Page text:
Possible sentence: Up to five years in prison and a $250,000 fine, though under the plea bargain, prosecutors promised to seek a much lesser sentence.


The meeting

Mr. Papadopoulos's Russian contacts began in March of 2016, shortly after he joined the Trump campaign as a foreign-policy adviser. He started by making overtures to a London-based university professor he met in Italy. The man is unidentified in Justice Department documents, but The Washington Post has previously named him as Joseph Mifsud, director of the London Academy of Diplomacy. On March 24, Mr. Papadopoulos met the professor and a "female Russian national" who falsely presented herself as Russian President Vladimir Putin's niece in London. When Mr. Papadopoulos told his higher-ups in the campaign about the sit-down, one replied "great work."


Trump in attendance

On March 31, 2016, Mr. Papadopoulos was photographed (third from left) sitting a few seats away from Mr. Trump at a Washington "national-security meeting" of the campaign team. During the session, the document says, Mr. Papadopoulos said that he had contacts that could pull together a meeting between Mr. Trump and Mr. Putin.


The lie

Over breakfast in London on April 26, 2016, the professor told Mr. Papadopoulos that Russia had "thousands of e-mails" that contained "dirt" on Ms. Clinton – presumably a reference to the hacked Democratic National Committee e-mails that would later be released through Wikileaks. When the FBI asked Mr. Papadopoulos about this information, he insisted he learned about the e-mails before he joined Mr. Trump's campaign. Mr. Papadopoulos insisted it was merely "a very strange coincidence" that he received this information.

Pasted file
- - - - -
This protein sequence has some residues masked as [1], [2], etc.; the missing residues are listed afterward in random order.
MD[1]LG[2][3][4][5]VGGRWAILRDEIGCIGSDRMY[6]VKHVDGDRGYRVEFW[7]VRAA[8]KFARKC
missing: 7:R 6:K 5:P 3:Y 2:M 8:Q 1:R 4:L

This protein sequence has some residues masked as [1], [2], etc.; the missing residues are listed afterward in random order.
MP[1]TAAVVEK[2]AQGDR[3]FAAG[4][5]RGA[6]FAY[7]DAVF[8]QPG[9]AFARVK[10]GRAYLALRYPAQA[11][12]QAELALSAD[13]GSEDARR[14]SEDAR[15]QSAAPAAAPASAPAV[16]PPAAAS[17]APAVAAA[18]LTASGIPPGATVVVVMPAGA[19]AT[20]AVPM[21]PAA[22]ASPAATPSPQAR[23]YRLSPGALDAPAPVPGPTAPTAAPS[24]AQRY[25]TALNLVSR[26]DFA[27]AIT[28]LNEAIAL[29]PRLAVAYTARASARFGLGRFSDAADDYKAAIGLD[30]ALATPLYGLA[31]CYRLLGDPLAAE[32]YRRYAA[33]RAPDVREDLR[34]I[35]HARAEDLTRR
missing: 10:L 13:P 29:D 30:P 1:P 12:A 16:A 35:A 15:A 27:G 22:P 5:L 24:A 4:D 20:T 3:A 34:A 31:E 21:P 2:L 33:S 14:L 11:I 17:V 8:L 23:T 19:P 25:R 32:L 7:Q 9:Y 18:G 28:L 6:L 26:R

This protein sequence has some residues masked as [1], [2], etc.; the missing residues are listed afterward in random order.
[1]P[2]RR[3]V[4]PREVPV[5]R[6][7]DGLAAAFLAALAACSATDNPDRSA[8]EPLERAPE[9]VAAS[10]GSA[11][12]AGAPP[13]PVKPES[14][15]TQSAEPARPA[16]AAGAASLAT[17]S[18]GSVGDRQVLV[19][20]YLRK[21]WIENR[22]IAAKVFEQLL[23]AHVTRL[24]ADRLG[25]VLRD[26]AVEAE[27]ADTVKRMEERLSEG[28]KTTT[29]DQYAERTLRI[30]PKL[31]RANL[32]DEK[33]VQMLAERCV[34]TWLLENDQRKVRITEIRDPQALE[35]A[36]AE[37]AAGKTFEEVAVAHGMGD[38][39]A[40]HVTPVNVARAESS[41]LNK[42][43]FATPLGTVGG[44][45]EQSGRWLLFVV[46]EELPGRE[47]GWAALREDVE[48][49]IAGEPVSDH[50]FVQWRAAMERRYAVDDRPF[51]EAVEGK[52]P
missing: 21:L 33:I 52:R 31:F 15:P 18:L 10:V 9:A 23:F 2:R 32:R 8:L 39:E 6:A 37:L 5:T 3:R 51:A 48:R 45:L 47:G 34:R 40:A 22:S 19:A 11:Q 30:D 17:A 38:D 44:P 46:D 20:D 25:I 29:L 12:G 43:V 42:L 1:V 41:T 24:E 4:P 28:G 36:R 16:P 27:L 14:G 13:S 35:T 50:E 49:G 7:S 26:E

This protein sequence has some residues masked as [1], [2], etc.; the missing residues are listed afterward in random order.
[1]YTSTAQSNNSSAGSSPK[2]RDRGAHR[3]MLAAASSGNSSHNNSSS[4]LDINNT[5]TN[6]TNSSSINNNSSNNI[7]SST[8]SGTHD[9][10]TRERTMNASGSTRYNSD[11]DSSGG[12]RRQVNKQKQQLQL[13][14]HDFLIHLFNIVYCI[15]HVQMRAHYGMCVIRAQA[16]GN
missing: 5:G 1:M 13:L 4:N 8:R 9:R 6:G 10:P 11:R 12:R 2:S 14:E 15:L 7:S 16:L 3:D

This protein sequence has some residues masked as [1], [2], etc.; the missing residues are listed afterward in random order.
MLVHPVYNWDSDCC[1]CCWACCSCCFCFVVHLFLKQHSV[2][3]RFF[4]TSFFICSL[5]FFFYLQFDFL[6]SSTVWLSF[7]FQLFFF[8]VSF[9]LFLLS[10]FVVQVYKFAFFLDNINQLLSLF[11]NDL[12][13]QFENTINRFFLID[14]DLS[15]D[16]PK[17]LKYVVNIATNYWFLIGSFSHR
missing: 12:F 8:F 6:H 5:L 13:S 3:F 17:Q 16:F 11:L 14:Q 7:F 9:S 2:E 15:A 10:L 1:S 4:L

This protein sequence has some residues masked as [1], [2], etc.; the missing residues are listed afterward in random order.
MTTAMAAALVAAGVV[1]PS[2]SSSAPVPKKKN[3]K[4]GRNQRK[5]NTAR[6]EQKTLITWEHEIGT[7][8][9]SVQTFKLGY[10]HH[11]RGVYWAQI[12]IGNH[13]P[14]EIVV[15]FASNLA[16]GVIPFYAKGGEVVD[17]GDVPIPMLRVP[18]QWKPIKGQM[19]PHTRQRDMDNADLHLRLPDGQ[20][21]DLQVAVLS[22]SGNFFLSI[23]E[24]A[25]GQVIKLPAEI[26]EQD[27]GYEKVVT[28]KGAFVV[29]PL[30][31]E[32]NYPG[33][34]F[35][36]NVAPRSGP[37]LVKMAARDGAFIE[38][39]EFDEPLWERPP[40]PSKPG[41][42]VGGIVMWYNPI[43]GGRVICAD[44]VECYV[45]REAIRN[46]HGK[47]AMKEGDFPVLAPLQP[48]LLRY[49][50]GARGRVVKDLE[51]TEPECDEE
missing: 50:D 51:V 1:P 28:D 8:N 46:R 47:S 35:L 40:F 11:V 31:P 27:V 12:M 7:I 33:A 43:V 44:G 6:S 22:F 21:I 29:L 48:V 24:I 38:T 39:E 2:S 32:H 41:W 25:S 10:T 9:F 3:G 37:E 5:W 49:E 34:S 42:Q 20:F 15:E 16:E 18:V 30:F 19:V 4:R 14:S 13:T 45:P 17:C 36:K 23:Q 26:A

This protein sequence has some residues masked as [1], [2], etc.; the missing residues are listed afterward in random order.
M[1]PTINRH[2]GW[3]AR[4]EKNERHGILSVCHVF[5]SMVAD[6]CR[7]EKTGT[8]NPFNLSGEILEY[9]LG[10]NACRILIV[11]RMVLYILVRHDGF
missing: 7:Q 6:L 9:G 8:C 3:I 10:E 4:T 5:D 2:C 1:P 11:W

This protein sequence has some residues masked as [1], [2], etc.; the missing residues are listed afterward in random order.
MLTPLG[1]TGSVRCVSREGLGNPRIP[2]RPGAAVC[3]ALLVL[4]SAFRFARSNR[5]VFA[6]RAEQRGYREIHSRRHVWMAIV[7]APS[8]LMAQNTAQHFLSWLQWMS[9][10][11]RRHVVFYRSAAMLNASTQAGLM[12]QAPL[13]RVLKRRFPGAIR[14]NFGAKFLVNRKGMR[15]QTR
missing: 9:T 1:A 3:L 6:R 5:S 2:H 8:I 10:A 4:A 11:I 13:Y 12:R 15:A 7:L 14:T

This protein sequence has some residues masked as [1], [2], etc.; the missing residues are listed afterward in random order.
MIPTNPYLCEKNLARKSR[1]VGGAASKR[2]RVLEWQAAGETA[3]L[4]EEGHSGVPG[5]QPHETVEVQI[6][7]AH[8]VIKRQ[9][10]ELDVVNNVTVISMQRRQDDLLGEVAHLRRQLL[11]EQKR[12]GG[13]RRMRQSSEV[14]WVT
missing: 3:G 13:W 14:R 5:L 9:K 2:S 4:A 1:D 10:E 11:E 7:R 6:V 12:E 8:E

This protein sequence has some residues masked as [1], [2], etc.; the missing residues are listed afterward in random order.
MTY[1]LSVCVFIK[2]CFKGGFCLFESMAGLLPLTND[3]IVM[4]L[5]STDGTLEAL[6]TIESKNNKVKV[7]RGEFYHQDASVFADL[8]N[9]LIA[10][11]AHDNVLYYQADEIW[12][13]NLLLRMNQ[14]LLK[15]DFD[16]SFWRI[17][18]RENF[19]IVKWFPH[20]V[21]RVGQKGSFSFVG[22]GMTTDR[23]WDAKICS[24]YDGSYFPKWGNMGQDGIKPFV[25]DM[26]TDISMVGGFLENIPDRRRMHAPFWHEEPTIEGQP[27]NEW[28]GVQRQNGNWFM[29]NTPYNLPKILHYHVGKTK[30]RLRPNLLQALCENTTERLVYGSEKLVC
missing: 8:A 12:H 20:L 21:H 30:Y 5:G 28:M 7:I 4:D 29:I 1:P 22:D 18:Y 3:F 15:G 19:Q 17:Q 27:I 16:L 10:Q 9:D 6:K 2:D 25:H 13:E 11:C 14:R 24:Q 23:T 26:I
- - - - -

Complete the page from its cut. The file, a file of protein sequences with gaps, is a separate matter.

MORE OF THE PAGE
The coverup

The day after his second interview with the Federal Bureau of Investigation, in February, 2017, Mr. Papadopoulos deactivated his Facebook account and created a new one, and also switched telephone numbers. This was designed to dissociate himself from his communications with his Kremlin intermediaries, including the professor and another man connected with the Russian foreign ministry.


Game over

On July 27, 2017, Mr. Papadopoulos was arrested at Dulles International Airport near Washington. After his arrest, the document notes, Mr. Papadopoulos "met with [Mr. Mueller's investigators] on numerous occasions to provide information and answer questions." Separately, Mr. Papadopoulos's plea agreement stipulates that the government will make sure the court knows that he is co-operating with the investigation – a factor that could get him a lighter sentence – on condition he continues to "provide information."


What Trump says

The President responded to Monday's allegations on Twitter, claiming that Mr. Manafort and Mr. Gates's alleged wrongdoing came "years" before they worked on his campaign. The indictment, however, says their activities began through "at least 2016." Mr. Trump's campaign launched on June 16, 2015.

He repeated those claims the following morning, adding that Mr. Papadopoulos had been an unknown, minor player in the campaign who has now "proven to be a liar."


Associated Press, with reports from Adrian Morrow, Evan Annett, The New York Times and Reuters